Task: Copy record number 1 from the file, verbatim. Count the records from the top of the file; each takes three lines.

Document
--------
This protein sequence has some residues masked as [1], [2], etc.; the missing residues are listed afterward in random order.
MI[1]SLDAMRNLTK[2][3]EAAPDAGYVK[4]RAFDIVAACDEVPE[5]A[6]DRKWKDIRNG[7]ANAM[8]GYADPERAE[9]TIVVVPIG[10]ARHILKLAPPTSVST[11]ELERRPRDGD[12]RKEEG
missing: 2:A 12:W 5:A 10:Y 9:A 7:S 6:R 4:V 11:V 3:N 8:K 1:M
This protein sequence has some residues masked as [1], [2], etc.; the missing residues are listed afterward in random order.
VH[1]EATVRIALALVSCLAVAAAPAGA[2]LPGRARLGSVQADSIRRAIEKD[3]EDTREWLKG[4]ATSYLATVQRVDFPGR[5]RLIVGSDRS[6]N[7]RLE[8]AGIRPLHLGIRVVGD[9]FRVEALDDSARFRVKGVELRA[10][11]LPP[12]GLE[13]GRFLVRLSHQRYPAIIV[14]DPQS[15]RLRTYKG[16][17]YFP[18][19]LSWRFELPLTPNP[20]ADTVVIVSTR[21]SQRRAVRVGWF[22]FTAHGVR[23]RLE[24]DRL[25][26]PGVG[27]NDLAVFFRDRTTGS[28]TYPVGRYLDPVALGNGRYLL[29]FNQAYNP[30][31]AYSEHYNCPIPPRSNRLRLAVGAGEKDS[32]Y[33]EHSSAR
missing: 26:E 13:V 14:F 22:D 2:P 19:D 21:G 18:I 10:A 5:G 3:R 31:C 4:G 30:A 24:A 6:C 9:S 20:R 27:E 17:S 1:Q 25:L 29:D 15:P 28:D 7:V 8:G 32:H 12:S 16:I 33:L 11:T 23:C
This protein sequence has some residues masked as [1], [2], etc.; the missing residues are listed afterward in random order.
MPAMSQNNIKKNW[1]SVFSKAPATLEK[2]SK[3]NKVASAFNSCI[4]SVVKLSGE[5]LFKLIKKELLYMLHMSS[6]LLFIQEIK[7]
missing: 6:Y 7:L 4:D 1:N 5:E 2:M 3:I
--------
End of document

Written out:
This protein sequence has some residues masked as [1], [2], etc.; the missing residues are listed afterward in random order.
MI[1]SLDAMRNLTK[2][3]EAAPDAGYVK[4]RAFDIVAACDEVPE[5]A[6]DRKWKDIRNG[7]ANAM[8]GYADPERAE[9]TIVVVPIG[10]ARHILKLAPPTSVST[11]ELERRPRDGD[12]RKEEG
missing: 2:A 12:W 5:A 10:Y 9:A 7:S 6:R 4:V 11:V 3:N 8:K 1:M